“In three weeks, we've saved 10 dogs. We've actually placed three in foster homes right now and we have sent four to the animal shelter in Allen County,” Turner said.
On Thursday, the Monroe County Fiscal Court agreed to enter into a one-year agreement with Allen County.
“We made an agreement for delivering our dogs to their shelter,” said Monroe County Judge-Executive Mitchell Page.
The fiscal court chose to work with Allen County because it was the only county willing to enter into an agreement with Monroe County.
“All of these counties are facing the same problem,” he said.
The fiscal court will pay Allen County $100 for each dog that is taken to its shelter, which Page said is twice what the fiscal court had been paying.
The Monroe County Animal Welfare Organization also has a working agreement with Page and the county dog warden.
“When he (the dog warden) gets a call, the animal comes to us first,” Turner said. “Right now, I'm housing animals in my pens at my house, but they are actually going to be constructing a kennel behind the old jail. As soon as it is done, the animals will go there.”
The organization will notify the public via the Red's Rescue Facebook page and local newspapers that they have the animals and that they need to be rescued, she said.
Anyone who wants to adopt the animal, the organization asks for a minimum donation of $50 to help cover the cost to either spay or neuter the animal and for its first round of vaccinations, she said.
Daneka Whitlow, a member of the committee, said she feels good about what has happened since the Bowmans' made their donation.
In addition to electing officers, setting committees, developing an agreement between Page and the dog warden, Page has also agreed to build kennels behind the building that was once the Monroe County Jail.
“They have already started on it,” Whitlow said. “We are going to hold them here for five days and if we can't find them a home we are going to send them on to Allen County.”
Medical procedures for for the animals, including spaying and neutering, will be done by a veterinarian in Clay County, Tennessee, she said.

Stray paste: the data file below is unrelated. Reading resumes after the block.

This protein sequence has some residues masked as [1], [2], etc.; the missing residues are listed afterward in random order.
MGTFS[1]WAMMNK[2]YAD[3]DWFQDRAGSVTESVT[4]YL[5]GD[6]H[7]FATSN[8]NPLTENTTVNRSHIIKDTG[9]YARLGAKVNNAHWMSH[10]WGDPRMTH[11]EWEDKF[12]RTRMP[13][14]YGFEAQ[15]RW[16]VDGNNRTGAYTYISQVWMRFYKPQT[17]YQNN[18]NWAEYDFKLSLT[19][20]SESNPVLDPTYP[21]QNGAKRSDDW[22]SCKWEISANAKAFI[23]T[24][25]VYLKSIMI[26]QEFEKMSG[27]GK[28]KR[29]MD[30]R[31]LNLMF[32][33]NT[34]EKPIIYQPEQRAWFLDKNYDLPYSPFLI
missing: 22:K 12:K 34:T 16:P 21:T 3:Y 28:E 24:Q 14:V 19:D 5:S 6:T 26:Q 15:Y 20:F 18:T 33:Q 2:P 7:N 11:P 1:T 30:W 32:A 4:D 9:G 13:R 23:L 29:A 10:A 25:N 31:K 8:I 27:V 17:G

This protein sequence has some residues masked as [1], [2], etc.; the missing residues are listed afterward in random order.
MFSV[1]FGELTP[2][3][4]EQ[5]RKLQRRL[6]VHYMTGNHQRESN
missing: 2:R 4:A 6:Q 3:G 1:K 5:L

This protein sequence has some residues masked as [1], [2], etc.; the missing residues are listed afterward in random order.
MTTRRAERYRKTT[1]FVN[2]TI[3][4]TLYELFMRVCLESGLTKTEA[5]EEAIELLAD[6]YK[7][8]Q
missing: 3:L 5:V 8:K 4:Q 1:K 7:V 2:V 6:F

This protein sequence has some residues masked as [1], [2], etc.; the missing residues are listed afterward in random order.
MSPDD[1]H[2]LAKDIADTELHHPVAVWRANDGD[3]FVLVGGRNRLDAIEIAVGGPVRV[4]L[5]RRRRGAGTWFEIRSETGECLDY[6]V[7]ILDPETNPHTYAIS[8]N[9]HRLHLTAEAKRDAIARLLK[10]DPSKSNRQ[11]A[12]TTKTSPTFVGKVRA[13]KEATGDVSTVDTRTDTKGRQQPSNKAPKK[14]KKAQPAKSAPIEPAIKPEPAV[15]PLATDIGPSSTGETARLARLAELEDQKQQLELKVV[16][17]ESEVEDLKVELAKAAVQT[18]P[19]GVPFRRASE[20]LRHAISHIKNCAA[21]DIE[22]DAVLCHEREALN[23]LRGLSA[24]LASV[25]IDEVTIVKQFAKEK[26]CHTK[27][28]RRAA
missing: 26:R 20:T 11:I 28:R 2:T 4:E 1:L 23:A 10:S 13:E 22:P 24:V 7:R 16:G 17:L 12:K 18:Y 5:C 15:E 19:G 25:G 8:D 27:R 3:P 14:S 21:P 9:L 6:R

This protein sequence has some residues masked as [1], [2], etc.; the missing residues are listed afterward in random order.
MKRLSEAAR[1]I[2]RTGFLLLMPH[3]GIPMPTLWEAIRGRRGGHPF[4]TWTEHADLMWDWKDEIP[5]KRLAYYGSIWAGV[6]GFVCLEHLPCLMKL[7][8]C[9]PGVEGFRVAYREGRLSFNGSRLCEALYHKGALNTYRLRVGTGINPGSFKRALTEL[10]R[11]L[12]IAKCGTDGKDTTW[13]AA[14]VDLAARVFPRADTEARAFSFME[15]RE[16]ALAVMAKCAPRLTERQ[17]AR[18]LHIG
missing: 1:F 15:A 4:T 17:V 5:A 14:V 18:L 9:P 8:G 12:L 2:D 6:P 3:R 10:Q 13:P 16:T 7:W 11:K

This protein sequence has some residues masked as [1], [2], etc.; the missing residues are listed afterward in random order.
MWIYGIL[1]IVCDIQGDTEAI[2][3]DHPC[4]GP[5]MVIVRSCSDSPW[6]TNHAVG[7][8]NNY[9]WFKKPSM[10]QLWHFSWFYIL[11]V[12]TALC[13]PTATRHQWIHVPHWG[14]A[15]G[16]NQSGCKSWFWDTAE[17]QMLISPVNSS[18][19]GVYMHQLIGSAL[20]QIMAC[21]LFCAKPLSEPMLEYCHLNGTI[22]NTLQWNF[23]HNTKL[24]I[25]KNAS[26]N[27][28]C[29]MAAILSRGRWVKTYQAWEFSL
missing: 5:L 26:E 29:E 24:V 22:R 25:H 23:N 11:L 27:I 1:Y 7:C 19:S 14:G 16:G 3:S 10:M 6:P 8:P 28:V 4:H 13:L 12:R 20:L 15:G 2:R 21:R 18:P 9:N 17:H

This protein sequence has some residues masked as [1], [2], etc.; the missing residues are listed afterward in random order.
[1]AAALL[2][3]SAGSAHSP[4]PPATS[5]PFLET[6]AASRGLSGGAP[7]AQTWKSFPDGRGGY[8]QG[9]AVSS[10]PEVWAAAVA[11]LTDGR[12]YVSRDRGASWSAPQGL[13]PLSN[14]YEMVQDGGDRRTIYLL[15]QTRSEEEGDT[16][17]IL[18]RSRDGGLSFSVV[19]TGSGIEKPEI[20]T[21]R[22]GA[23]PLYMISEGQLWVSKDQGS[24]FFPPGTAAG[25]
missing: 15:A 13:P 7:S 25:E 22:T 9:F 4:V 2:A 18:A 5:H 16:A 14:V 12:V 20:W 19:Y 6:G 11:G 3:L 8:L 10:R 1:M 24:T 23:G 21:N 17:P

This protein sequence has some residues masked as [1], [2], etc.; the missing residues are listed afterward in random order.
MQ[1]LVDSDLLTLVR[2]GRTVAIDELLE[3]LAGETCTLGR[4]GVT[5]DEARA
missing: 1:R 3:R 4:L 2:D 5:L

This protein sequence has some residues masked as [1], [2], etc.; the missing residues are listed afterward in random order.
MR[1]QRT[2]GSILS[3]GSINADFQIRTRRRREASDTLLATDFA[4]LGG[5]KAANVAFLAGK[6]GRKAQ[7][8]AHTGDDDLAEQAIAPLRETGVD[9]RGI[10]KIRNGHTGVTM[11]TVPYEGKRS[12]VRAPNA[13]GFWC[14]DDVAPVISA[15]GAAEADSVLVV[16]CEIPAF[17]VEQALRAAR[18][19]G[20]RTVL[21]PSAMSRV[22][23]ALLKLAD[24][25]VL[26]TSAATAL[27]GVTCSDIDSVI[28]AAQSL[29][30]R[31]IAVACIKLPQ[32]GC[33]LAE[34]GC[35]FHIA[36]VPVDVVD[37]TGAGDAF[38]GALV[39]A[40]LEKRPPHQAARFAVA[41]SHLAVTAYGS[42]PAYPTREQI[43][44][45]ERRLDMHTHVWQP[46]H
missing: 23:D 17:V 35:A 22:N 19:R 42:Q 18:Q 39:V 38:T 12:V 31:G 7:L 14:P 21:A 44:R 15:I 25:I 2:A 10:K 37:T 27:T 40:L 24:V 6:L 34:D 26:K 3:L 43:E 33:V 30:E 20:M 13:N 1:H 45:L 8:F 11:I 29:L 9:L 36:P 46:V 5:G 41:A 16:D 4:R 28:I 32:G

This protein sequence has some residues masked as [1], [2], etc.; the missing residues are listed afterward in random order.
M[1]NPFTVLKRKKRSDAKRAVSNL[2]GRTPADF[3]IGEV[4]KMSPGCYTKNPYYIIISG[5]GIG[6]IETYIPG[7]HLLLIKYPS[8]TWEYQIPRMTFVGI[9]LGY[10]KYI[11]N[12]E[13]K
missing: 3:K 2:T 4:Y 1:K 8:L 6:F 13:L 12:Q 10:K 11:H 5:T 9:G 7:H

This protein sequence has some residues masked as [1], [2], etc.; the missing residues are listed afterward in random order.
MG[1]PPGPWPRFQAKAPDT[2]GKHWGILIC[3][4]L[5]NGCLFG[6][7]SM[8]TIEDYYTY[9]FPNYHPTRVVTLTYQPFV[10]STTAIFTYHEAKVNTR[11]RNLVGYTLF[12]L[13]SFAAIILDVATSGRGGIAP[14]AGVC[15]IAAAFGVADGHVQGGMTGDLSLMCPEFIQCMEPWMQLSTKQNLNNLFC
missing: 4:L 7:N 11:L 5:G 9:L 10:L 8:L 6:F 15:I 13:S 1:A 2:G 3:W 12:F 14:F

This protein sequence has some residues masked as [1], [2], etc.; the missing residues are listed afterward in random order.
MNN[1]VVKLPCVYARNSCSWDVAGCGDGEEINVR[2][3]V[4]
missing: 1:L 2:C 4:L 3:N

Turner added that the committee does not have the authority to go to anyone's home to pick up an animal that is being abused.
“I cannot go to a parking lot or whatever. They need to call the dog warden,” she said. “If they see an animal that is being abused, like it's being chained and has not been fed, has no shelter, has no water or whatever, they need to call the sheriff's department or if it's in the city they need to call the police department and they will work with the dog warden to get that animal taken care of.”
Whitlow is also caring for animals at her home.
She and her fiance are putting up six acres of fencing next week to house the animals that she takes in, she said.
Whitlow stresses that people who find a stray dog should call the dog warden first.
“The ones that I take home are just some that we don't have no where to hold them yet because we don't have any kennels,” she said.
The committee is accepting donations, which are tax deductible, of food, collars and leashes.
“We can always use those items,” Turner said.
The committee will hold its next meeting at noon on Aug. 13 at the Monroe County Cooperative Extension Office along Commerce Drive.
“We've got a lot of stuff in the works so there is going to be plenty of opportunities for people who want to help be it with fundraising or if they want to foster an animal for a couple of weeks until we can see if we can find it a home,” Turner said.
For more information about ARK for Hart, go to www.ARK4HART.org.
To reach the Monroe County dog warden, call 270-487-5505. To report the abuse of an animal in the county, call the Monroe County Sheriff's Office at 270-487-6622. To report the abuse of an animal in Tompkinsville, call the police department at 270-487-6191. For more information about the committee or to volunteer, call Turner at 270-487-5504.